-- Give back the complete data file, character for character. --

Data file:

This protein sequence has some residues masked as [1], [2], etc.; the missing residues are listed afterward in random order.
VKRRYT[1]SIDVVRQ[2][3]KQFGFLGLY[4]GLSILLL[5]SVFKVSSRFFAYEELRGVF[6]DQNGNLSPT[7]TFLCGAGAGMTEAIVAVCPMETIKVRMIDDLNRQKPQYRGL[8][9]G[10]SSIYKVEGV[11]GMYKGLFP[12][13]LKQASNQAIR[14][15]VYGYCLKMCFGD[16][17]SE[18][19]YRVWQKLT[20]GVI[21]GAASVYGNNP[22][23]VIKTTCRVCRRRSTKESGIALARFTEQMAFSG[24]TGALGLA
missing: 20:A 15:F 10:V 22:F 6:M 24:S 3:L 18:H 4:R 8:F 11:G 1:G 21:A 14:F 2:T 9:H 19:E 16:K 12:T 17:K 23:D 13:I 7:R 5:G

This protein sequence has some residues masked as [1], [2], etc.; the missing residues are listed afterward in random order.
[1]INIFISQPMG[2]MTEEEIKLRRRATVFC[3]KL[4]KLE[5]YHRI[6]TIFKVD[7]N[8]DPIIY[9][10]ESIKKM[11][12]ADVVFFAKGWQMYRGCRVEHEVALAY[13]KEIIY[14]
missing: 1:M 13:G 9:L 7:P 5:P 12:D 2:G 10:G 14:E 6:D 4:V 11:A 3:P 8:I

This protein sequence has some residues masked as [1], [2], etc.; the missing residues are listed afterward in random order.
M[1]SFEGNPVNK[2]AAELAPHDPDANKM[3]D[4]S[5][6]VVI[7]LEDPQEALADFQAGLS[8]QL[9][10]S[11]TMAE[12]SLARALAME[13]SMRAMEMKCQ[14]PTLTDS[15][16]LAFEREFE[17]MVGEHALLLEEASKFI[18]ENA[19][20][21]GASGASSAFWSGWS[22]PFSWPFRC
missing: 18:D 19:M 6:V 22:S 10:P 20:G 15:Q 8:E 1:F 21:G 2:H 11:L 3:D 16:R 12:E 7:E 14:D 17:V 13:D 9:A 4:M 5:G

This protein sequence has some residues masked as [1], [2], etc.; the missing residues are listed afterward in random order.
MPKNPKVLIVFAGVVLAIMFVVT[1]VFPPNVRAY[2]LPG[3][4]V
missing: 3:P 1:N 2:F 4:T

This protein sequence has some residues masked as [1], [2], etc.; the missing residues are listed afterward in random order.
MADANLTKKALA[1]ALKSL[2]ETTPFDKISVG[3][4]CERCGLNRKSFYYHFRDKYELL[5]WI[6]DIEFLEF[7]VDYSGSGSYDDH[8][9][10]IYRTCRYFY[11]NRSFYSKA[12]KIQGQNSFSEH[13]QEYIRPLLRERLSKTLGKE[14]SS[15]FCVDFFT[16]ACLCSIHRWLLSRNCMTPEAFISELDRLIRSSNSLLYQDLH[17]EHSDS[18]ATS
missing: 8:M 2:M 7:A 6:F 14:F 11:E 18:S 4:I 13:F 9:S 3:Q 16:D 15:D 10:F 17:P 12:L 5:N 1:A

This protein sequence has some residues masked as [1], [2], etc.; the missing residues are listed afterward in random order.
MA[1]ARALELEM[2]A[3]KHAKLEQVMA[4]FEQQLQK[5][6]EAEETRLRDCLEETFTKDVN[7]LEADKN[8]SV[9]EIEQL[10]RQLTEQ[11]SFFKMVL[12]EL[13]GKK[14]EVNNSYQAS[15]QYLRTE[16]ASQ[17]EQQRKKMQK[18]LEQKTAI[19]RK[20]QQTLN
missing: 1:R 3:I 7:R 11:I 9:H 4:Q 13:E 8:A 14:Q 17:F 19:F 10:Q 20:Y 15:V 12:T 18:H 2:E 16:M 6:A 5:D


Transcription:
This protein sequence has some residues masked as [1], [2], etc.; the missing residues are listed afterward in random order.
VKRRYT[1]SIDVVRQ[2][3]KQFGFLGLY[4]GLSILLL[5]SVFKVSSRFFAYEELRGVF[6]DQNGNLSPT[7]TFLCGAGAGMTEAIVAVCPMETIKVRMIDDLNRQKPQYRGL[8][9]G[10]SSIYKVEGV[11]GMYKGLFP[12][13]LKQASNQAIR[14][15]VYGYCLKMCFGD[16][17]SE[18][19]YRVWQKLT[20]GVI[21]GAASVYGNNP[22][23]VIKTTCRVCRRRSTKESGIALARFTEQMAFSG[24]TGALGLA
missing: 20:A 15:F 10:V 22:F 6:M 24:S 3:L 18:H 4:R 8:F 11:G 1:G 21:A 14:F 2:T 9:H 19:E 16:K 12:T 17:K 23:D 13:I 7:R 5:G

This protein sequence has some residues masked as [1], [2], etc.; the missing residues are listed afterward in random order.
[1]INIFISQPMG[2]MTEEEIKLRRRATVFC[3]KL[4]KLE[5]YHRI[6]TIFKVD[7]N[8]DPIIY[9][10]ESIKKM[11][12]ADVVFFAKGWQMYRGCRVEHEVALAY[13]KEIIY[14]
missing: 1:M 13:G 9:L 7:P 5:P 12:D 2:G 10:G 14:E 6:D 4:V 11:A 3:P 8:I

This protein sequence has some residues masked as [1], [2], etc.; the missing residues are listed afterward in random order.
M[1]SFEGNPVNK[2]AAELAPHDPDANKM[3]D[4]S[5][6]VVI[7]LEDPQEALADFQAGLS[8]QL[9][10]S[11]TMAE[12]SLARALAME[13]SMRAMEMKCQ[14]PTLTDS[15][16]LAFEREFE[17]MVGEHALLLEEASKFI[18]ENA[19][20][21]GASGASSAFWSGWS[22]PFSWPFRC
missing: 18:D 19:M 6:V 22:S 10:P 20:G 15:Q 8:E 1:F 21:G 2:H 11:L 3:D 16:R 12:E 7:E 14:D 17:V 13:D 9:A 4:M 5:G

This protein sequence has some residues masked as [1], [2], etc.; the missing residues are listed afterward in random order.
MPKNPKVLIVFAGVVLAIMFVVT[1]VFPPNVRAY[2]LPG[3][4]V
missing: 3:P 1:N 2:F 4:T

This protein sequence has some residues masked as [1], [2], etc.; the missing residues are listed afterward in random order.
MADANLTKKALA[1]ALKSL[2]ETTPFDKISVG[3][4]CERCGLNRKSFYYHFRDKYELL[5]WI[6]DIEFLEF[7]VDYSGSGSYDDH[8][9][10]IYRTCRYFY[11]NRSFYSKA[12]KIQGQNSFSEH[13]QEYIRPLLRERLSKTLGKE[14]SS[15]FCVDFFT[16]ACLCSIHRWLLSRNCMTPEAFISELDRLIRSSNSLLYQDLH[17]EHSDS[18]ATS
missing: 8:M 2:M 7:A 6:F 14:F 11:E 18:S 4:I 13:F 9:S 3:Q 16:D 15:D 10:F 17:P 12:L 5:N 1:A

This protein sequence has some residues masked as [1], [2], etc.; the missing residues are listed afterward in random order.
MA[1]ARALELEM[2]A[3]KHAKLEQVMA[4]FEQQLQK[5][6]EAEETRLRDCLEETFTKDVN[7]LEADKN[8]SV[9]EIEQL[10]RQLTEQ[11]SFFKMVL[12]EL[13]GKK[14]EVNNSYQAS[15]QYLRTE[16]ASQ[17]EQQRKKMQK[18]LEQKTAI[19]RK[20]QQTLN
missing: 1:R 3:I 7:R 11:I 9:H 4:Q 13:E 8:A 14:Q 17:F 19:F 10:Q 20:Y 15:V 12:T 18:H 2:E 16:M 6:A 5:D